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Google Street View Gallery

What it is: Google Street Gallery is a must add bookmark for any classroom.  This is a collection of Google Street views of famous landmarks, buildings, and art, sport, and entertainment venues from around the world.  Landmarks includes places such as Big Ben, Tower Bridge, Golden Gate Bridge, Space Needle, Gateway Arch, CN Tower, Tokyo Tower, Plaza de Cibeles, Eiffel Tower, Arthur’s Seat, The Colosseum, Arc de Triomphe, and Chiang Kai-shek Memorial Hall.  In Famous Buildings students can see the street view of Westminster Abbey, City Hall, St. George’s Hall, Coventry Cathedral, Sydney Opera House, Sagrada Familia, Chateau de Chillon, Belem Tower, St. Peter’s Basilica, and Taipei 101.  In Art, sport and entertainment students can tour Angel of the North, Coronation Street, Trafalgar Square Fourth Plinth, Tate Britain, Wales Millennium Centre, Glasgow Gallery of Modern Art, Guggenheim Museum, and The Louvre Museum.  Not only can students explore the street view of all these places, they can also see users pictures embedded right in the street view.  Each place can be viewed on Google Maps with the click of a button.   Students can also quickly find more information about any of the landmarks by clicking “more information”.  Students are taken to a Google Search that shows the location on a Google map, gives details, photos, videos, reviews, tells about nearby places, and gives more information about the place.   How to integrate Google Street View Gallery into the classroom: Google Street View Gallery makes it easy to whisk your students away on virtual adventures around the world.  Bring your geography, history, and social studies lessons to life by letting students take a virtual field trip with Google Street Views.  Using an interactive whiteboard or projector, your students will feel like they have visited landmarks around the world during class.  Allow students to be the “tour guides” and navigate the street view and pictures associated. Make sure to view the Google Maps so that students can get a sense of where each landmark is located and practice their map skills. Google Street views can be used during math to study architecture shapes, angles, etc. in real world settings. Display a Google Street View on your projector or interactive whiteboard and ask students to imagine they have just visited this landmark or building and write a story about what happened there.  The street views make excellent writing prompts. Tips: I love using Google Street Views with an interactive whiteboard.  Students really get the sense of what it is like to stand on the street in the middle of Prague or London and take a look around.  It is fun to imagine the stories that take place every day on those streets. Google Street View Gallery is not a comprehensive collection of available Google Street Views, it is a great collection of famous landmarks and buildings, grouped together for easy access. Please leave a comment and share how you are using Google Street View Gallery in your classroom.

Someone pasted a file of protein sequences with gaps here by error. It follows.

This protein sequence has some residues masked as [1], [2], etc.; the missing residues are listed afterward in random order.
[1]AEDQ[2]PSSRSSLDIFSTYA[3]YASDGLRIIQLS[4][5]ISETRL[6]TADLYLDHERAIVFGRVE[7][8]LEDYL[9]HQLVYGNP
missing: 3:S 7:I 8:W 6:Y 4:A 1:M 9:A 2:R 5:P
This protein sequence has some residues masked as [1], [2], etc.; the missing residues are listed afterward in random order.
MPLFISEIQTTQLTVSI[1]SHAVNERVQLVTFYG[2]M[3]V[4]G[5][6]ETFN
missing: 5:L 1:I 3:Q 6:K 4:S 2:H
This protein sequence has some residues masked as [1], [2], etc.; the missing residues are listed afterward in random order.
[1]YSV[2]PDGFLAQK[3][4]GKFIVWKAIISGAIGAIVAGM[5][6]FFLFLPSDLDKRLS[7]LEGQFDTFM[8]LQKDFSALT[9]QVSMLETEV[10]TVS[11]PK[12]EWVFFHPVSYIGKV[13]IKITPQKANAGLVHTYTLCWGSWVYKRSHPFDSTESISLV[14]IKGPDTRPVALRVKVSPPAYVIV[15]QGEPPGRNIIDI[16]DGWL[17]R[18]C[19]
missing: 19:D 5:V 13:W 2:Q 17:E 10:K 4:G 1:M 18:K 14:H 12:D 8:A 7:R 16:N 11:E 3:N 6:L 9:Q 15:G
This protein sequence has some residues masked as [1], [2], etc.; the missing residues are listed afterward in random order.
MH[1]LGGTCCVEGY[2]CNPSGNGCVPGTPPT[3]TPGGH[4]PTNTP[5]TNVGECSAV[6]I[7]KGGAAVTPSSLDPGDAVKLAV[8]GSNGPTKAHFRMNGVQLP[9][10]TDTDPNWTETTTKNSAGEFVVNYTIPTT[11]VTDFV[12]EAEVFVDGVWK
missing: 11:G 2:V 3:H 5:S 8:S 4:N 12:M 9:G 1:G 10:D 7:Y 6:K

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Yummy Math! Best Math Blog EVER

Posted by admin | Posted in Analyze, Apply, Art, Evaluate, inspiration, Knowledge (remember), Math, Middle/High School, Science, Secondary Elementary, Social Studies, Teacher Resources, Understand (describe, explain), Websites | Posted on 18-10-2012

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What it is:  Yummy Math is an absolutely fabulous blog/site dedicated to helping students and teachers understand how math is relevant to the world.  What a great mission!  The blog was started 2 years ago…bummed that I am only JUST discovering it.  Brian Marks and Leslie Lewis are the creators of Yummy Math.  They have worked together to make an easy way for teachers to bring real-world math into the classroom.  Math (like everything else) should be taught within a context.  I believe this is key!  When understood in context, students can make connections to their learning and, as a result, really learn it.  The goal here is to engage students in math so that they yearn to reason, think critically, problem solve, question and communicate…in short: DO math!  Each week, multiple activities and ideas are added to the Yummy Math site.  This means that you are in constant supply of real-world math problems for your students to engage in.

Categories include:

  • Algebra
  • Data and Probability
  • Geometry
  • Number Sense
  • Sports
  • Holidays/annual events
  • Math and Science
  • Math and Food
  • Math and Social Studies
  • Math and Art
  • Movies and Entertainment

How to integrate Yummy Math into the classroom: You know that dry math curriculum that you feel TRAPPED by?  Yummy Math exists to free you (and your students) from the endless memorization and unconnected practice.  This is the perfect supplement to any math program.  Use these activities a few times a week to really get your students thinking outside of the (math) box.  These will stretch your students, and help them grow exponentially in their understanding of math and all of the cool things it makes possible.

These are not your typical “real” world word problems.  None of that, if train a is traveling north at x, and train b is traveling south at y what time will they meet? Garbage.  This is…what is the real cost of owning an iPhone 5?   or  The House of Representatives passed a law in 2007 to increase the efficiency of light bulbs, what is the real energy savings that can be realized with CFL and LED.  Not only relevant, but really interesting!

Tips: You know what is EXTRA helpful?  That Yummy Math has already done all the leg work to tell you which Common Core Standards these project are meeting.  Yes. They are awesome!

Leave a comment and tell us how you are using  Yummy Math  in your classroom.

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